Night is a loosening plum. The sky ripens itself then drops to the ground. I wear its thigh sheen, a violet blubber. Watch the regrowth into dawn, air’s hard yellow fruit. Every night adds. I become a sealed animal, rippling gazes toward high jewels. Quiet. Do you hear my insides dissolve as if meat were ice. Like eating plums, air crashed against a tongue, evaporating velvet, the blush-water taste. Why have I been built wrong? My insides have left me or are hidden. Will shoveling release me? I touch hard and then explode like perfect dots of skin wafting down from ears and needles. I would like to shed all things that I touch, starting with the doorknob floating in my deep dumb cut. It twists open, I don’t like it, how I move, a finger from a stove. So I slough. All that slime drips down, creating light and day. My filth is a snowball made from shadows. I shine. Can I pinch out a head and legs? I can. I can make a ragdoll, a purple thing to love, since humans drift away from me, so sure of their magnetic skeletons, how something will attach. I’m not so sure, you crafted and jointed old bugs, you moon fragments in puppetry. I find I don’t care and don’t know about most things. Daughter, you will spend years untangling purple knots, when truthfully there is no pearl inside any gleaming shell. So when someone decides to remove your head, you’ll agree. You’ll decide that a calm body is worth that toothless feeling, a bad flower yanked, sudden nerves poking whitely from the stub. You’ll be left with dead beginnings, no more heart just part of all. You’ll accept the new head, the new sifting, the desire for everything you got rid of. You’ll walk lost, daughter, but night breathes with you, scouring old echoes.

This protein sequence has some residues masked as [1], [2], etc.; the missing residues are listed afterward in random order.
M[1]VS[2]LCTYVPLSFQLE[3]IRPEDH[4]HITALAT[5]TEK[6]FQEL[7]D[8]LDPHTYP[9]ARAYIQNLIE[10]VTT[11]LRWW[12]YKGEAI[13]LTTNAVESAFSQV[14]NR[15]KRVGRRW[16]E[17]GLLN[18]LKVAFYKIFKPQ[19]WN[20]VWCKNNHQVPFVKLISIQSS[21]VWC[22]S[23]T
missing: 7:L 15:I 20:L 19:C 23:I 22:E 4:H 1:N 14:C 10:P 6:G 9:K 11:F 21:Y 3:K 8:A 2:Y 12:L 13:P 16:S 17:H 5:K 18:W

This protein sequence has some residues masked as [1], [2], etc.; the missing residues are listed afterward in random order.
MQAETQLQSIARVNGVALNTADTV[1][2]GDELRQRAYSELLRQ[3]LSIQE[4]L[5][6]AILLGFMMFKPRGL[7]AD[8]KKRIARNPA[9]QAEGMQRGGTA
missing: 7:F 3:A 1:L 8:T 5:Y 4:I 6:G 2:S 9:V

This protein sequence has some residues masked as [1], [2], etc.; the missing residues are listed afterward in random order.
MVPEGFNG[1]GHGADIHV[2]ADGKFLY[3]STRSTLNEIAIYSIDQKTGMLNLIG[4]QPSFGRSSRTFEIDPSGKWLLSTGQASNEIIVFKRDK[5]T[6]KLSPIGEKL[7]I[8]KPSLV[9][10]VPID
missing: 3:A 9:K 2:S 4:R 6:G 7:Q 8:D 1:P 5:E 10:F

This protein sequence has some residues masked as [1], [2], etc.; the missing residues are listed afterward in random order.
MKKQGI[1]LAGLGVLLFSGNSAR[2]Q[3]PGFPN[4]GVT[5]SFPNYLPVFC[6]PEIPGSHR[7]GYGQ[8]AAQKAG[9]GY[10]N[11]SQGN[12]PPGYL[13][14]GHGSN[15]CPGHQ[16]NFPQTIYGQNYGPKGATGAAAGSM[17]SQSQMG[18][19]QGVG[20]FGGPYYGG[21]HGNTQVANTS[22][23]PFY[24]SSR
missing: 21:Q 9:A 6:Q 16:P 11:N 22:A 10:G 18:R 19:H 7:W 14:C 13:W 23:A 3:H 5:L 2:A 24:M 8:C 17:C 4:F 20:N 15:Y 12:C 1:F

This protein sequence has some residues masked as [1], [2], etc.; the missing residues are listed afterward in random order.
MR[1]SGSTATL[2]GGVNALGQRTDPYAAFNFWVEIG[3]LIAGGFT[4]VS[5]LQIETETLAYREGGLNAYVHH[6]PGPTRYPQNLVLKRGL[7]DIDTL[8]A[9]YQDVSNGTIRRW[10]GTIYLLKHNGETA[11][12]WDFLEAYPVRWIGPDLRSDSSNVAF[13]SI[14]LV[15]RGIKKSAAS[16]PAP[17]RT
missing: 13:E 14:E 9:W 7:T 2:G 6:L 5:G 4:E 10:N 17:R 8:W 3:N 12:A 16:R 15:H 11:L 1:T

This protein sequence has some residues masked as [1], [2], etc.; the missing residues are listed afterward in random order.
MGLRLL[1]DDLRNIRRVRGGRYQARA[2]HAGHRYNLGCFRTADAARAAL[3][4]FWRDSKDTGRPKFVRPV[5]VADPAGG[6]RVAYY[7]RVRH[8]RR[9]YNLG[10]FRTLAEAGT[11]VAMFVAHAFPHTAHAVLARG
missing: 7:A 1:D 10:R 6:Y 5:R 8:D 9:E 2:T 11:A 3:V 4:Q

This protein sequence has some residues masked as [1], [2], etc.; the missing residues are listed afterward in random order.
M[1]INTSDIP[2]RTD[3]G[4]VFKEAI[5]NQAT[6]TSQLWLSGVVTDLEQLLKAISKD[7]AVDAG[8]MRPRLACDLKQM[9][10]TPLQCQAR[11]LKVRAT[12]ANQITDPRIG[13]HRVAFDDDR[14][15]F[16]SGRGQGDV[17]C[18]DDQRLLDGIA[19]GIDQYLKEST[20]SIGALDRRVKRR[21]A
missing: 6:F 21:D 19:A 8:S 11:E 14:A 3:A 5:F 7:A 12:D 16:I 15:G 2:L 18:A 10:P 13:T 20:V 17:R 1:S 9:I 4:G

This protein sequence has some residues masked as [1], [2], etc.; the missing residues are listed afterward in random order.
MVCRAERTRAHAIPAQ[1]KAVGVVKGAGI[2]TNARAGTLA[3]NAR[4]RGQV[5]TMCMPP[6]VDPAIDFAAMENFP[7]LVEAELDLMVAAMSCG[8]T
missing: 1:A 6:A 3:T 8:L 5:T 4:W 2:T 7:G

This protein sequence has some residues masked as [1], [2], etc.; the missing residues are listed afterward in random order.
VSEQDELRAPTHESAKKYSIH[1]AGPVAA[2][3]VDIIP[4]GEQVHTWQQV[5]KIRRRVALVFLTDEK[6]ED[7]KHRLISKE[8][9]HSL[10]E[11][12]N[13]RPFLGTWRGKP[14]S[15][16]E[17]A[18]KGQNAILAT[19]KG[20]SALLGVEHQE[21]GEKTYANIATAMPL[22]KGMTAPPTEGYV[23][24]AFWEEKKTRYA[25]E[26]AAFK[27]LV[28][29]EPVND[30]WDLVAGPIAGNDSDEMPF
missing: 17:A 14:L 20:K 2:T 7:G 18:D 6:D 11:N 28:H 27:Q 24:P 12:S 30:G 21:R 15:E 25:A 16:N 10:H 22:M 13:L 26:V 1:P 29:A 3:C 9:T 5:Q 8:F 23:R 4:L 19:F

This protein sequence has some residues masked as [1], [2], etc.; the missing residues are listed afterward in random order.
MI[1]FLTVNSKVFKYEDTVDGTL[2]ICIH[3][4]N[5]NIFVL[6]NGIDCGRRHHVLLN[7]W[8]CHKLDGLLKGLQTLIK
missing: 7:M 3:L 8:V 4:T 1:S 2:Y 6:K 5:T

Leanna Petronella’s debut poetry collection, The Imaginary Age, won the 2018 Pleiades Press Editors Prize. Her poetry appears in Beloit Poetry Journal, Third Coast, Birmingham Poetry Review, CutBank, Quarterly West, ElevenEleven, and other publications. She holds a PhD in English and Creative Writing from the University of Missouri and an MFA from the Michener Center for Writers at the University of Texas. She lives in Austin, Texas.
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